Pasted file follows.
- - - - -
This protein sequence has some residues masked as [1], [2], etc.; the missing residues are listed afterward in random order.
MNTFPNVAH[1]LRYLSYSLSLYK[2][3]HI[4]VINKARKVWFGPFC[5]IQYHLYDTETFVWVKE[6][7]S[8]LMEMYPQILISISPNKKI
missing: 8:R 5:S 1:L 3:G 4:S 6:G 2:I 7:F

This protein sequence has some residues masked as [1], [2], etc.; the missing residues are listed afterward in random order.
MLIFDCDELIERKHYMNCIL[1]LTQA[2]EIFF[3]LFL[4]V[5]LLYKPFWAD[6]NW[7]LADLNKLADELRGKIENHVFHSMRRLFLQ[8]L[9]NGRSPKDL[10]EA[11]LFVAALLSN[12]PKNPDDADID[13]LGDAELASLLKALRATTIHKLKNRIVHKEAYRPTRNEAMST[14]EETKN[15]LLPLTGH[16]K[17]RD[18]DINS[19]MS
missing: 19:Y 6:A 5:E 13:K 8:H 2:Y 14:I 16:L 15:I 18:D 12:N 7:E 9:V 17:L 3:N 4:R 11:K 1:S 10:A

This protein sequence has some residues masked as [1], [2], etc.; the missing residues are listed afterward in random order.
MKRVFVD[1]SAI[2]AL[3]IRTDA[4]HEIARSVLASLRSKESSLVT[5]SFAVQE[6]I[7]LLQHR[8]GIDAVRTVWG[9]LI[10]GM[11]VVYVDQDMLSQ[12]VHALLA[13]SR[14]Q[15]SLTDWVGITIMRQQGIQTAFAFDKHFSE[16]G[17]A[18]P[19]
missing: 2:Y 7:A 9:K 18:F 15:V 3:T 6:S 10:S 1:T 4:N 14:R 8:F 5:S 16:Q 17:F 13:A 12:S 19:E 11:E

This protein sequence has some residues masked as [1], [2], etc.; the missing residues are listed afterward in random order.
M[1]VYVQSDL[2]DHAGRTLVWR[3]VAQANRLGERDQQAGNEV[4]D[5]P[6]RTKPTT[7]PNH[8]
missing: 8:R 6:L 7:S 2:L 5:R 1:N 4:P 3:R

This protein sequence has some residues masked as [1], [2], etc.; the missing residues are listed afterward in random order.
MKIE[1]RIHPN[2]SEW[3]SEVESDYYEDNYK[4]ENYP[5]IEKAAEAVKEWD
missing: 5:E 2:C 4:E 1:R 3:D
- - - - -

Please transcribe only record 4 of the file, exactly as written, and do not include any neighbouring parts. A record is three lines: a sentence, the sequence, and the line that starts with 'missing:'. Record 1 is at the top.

This protein sequence has some residues masked as [1], [2], etc.; the missing residues are listed afterward in random order.
M[1]VYVQSDL[2]DHAGRTLVWR[3]VAQANRLGERDQQAGNEV[4]D[5]P[6]RTKPTT[7]PNH[8]
missing: 8:R 6:L 7:S 2:L 5:R 1:N 4:P 3:R